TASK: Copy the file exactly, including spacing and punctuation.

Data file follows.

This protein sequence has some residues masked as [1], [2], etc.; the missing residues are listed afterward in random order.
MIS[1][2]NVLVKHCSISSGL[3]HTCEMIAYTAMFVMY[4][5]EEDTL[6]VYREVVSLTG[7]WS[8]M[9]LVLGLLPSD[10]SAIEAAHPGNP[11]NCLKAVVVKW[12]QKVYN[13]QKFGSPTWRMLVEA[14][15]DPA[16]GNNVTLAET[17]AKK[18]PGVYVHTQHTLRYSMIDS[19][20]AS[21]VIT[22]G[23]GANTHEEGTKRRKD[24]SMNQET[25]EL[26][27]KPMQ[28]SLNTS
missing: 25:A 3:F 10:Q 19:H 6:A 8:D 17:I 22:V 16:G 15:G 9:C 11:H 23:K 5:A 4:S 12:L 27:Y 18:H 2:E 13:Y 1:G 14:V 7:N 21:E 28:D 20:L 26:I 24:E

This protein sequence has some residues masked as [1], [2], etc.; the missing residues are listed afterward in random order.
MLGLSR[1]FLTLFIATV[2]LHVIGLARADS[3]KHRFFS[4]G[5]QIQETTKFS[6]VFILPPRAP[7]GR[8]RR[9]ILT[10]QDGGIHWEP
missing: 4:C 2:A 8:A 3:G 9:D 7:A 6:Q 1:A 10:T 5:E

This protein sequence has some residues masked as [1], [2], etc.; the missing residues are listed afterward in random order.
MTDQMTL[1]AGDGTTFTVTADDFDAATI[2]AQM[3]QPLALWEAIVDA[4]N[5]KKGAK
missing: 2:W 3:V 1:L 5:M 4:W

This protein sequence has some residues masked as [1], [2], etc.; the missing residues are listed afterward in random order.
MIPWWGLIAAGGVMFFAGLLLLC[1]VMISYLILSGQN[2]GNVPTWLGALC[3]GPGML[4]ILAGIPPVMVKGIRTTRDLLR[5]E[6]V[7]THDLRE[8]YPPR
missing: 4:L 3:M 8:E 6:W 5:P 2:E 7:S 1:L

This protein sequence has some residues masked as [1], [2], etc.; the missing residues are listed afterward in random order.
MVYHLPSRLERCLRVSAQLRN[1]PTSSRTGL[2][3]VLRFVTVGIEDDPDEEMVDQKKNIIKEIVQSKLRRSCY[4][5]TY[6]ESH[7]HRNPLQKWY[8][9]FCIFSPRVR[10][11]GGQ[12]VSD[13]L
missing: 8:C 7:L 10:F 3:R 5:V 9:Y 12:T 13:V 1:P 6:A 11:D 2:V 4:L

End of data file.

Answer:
This protein sequence has some residues masked as [1], [2], etc.; the missing residues are listed afterward in random order.
MIS[1][2]NVLVKHCSISSGL[3]HTCEMIAYTAMFVMY[4][5]EEDTL[6]VYREVVSLTG[7]WS[8]M[9]LVLGLLPSD[10]SAIEAAHPGNP[11]NCLKAVVVKW[12]QKVYN[13]QKFGSPTWRMLVEA[14][15]DPA[16]GNNVTLAET[17]AKK[18]PGVYVHTQHTLRYSMIDS[19][20]AS[21]VIT[22]G[23]GANTHEEGTKRRKD[24]SMNQET[25]EL[26][27]KPMQ[28]SLNTS
missing: 25:A 3:F 10:Q 19:H 6:A 8:D 17:I 22:V 16:G 15:G 9:C 11:H 23:K 5:A 4:S 12:L 27:Y 18:H 2:E 13:Y 1:G 14:V 7:N 21:E 28:D 20:L 26:I 24:E

This protein sequence has some residues masked as [1], [2], etc.; the missing residues are listed afterward in random order.
MLGLSR[1]FLTLFIATV[2]LHVIGLARADS[3]KHRFFS[4]G[5]QIQETTKFS[6]VFILPPRAP[7]GR[8]RR[9]ILT[10]QDGGIHWEP
missing: 4:C 2:A 8:A 3:G 9:D 7:A 6:Q 1:A 10:T 5:E

This protein sequence has some residues masked as [1], [2], etc.; the missing residues are listed afterward in random order.
MTDQMTL[1]AGDGTTFTVTADDFDAATI[2]AQM[3]QPLALWEAIVDA[4]N[5]KKGAK
missing: 2:W 3:V 1:L 5:M 4:W

This protein sequence has some residues masked as [1], [2], etc.; the missing residues are listed afterward in random order.
MIPWWGLIAAGGVMFFAGLLLLC[1]VMISYLILSGQN[2]GNVPTWLGALC[3]GPGML[4]ILAGIPPVMVKGIRTTRDLLR[5]E[6]V[7]THDLRE[8]YPPR
missing: 4:L 3:M 8:E 6:W 5:P 2:E 7:S 1:L

This protein sequence has some residues masked as [1], [2], etc.; the missing residues are listed afterward in random order.
MVYHLPSRLERCLRVSAQLRN[1]PTSSRTGL[2][3]VLRFVTVGIEDDPDEEMVDQKKNIIKEIVQSKLRRSCY[4][5]TY[6]ESH[7]HRNPLQKWY[8][9]FCIFSPRVR[10][11]GGQ[12]VSD[13]L
missing: 8:C 7:L 10:F 3:R 5:V 9:Y 12:T 13:V 1:P 6:A 11:D 2:V 4:L